Sweeter red wines are broadly seen as a way to transition younger consumers from soft drinks, beer or cocktails into the world of wine. Sweet reds also have a separate audience of older drinkers who have always favored sweet wines, but marketers see real opportunity with younger consumers. “The goal here is to provide a stepping stone in order to transition the consumer into a more evolved profile and into much larger categories,” says Peter Deutsch, CEO of Yellow Tail importer Deutsch Family Wines & Spirits. “That path is the normal journey of most wine drinkers, and there’s no question that the younger consumers are getting into the wine category via sweet drinks.”
Stephanie Gallo, vice president of marketing at E&J Gallo Winery, says sweet styles help “democratize” wines. She notes that due to their flavor profile, sweet red wines are attracting new consumers and incremental purchases within the wine category.
Kevin Hart, beverage director at the three-concept Boca Restaurant Group in Cincinnati, says his wine lists carry sweeter reds in response to a subtle shift by younger consumers from cocktails and beer to wine. “Sweeter reds are a great starting point for people who want to start drinking red wines because their palates haven’t adjusted to the tannins yet,” Hart says. “It’s like drinking coffee black. Almost everyone starts with sugar first.”
Bridging The Gap
Sweet reds are mainly resonating with entry-level wine consumers, as well as a core audience of long-time sweet drink fans. “Offering sweet red blends is a good way to bring white wine and sweet white wine drinkers into the category,” says Dave Derby, senior vice president of marketing at Trinchero Family Estates. The company pioneered the modern-day red blend category with Ménage à Trois and has since launched several red blends, including sweet offerings.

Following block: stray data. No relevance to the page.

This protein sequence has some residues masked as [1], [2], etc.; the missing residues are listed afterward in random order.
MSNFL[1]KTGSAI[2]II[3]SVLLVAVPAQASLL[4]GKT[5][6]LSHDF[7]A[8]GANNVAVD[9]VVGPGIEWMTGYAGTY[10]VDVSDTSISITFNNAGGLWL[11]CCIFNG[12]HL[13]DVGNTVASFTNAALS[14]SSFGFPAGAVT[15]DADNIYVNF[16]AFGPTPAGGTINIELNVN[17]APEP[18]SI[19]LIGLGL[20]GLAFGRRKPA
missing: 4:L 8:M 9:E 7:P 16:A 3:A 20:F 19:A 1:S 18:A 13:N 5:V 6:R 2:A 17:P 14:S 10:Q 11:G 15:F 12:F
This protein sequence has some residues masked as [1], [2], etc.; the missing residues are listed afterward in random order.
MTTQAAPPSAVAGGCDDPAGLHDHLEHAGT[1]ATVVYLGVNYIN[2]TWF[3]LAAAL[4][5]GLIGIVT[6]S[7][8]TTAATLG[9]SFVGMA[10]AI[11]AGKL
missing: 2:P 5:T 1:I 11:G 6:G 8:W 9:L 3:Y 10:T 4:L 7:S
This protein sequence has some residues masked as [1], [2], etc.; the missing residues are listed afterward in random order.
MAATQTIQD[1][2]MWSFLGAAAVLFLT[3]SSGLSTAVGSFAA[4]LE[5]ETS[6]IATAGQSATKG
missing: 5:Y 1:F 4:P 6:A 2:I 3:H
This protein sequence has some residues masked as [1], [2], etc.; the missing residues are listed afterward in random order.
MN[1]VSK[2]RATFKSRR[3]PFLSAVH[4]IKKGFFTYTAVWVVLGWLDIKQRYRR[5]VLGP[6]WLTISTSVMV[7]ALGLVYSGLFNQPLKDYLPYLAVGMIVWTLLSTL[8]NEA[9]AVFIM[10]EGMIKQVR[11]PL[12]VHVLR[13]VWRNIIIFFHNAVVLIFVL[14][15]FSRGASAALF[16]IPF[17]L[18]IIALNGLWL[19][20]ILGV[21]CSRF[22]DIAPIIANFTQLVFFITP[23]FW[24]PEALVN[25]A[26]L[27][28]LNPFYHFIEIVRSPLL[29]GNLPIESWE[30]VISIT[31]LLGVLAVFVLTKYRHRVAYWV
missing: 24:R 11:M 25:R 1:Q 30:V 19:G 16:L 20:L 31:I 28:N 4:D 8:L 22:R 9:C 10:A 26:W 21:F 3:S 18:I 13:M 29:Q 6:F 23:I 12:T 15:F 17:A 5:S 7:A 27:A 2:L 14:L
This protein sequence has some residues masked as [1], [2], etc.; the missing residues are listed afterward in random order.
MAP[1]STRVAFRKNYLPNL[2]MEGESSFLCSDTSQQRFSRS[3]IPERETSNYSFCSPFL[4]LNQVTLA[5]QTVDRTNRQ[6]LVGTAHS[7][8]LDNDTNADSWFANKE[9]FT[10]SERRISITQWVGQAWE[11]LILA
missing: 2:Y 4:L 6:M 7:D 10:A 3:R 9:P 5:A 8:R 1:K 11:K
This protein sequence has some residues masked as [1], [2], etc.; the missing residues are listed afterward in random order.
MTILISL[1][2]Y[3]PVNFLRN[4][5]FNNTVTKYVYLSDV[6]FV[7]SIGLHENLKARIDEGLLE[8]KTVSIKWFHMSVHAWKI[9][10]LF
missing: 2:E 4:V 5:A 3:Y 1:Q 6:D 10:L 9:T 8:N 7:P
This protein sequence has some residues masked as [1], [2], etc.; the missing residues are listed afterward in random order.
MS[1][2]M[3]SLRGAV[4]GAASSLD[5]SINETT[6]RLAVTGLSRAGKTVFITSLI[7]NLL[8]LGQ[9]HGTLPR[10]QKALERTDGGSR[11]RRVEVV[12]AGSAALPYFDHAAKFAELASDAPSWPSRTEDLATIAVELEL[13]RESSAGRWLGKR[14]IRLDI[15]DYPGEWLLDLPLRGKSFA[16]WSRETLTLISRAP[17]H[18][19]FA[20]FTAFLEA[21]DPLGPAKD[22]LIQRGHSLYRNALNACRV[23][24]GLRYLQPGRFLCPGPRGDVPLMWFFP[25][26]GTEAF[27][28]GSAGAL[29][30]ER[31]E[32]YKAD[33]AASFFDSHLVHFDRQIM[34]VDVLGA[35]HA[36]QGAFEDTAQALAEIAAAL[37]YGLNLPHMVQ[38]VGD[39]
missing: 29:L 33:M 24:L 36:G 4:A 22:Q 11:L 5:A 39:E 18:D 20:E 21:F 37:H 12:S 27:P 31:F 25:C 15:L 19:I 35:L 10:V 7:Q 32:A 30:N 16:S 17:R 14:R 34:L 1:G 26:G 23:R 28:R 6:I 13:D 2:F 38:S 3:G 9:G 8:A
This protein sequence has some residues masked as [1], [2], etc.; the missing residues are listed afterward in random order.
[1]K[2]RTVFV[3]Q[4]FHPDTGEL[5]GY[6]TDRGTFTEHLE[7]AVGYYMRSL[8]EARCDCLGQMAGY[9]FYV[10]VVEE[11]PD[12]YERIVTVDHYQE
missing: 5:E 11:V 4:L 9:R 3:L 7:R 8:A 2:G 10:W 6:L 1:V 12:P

“We believe that red blends, both sweet and dry, are particularly appealing to millennials as they not only have the fruit-forward flavor profile, but also an affordable price point and current relevance,” Derby adds. “Additionally, it’s a great category for consumers who don’t want to drink a dry or tannic wine like a Cabernet Sauvignon.”
Initially, consumers are drawn to the “sweet” taste profile rather than any affinity for a particular wine brand. “Type loyalty is likely the dominant path for consumers,” says Dale Stratton, vice president of consumer insights for Constellation Brands. Deutsch agrees. “The sweet wine consumer is really on a mission to find sweet wines,” he says, adding that existing Yellow Tail consumers aren’t thought to be experimenting much with the sweet red entrant because it’s such a departure from the taste profile.
However, once entrenched with sweet reds, many consumers venture further. “We are noticing that sweet red wine drinkers also purchase lighter-style offerings like Merlot, Pinot Noir and red blends,” Gallo says. Both Gallo and Derby note that consumers appreciate straightforward information about the wines they’re buying. “Millennials in particular expect packaging to be informative,” Derby says. “They want to know the story of a wine, so we label our wines in a way that helps the consumer understand the blends and which varietals dominate those blends.”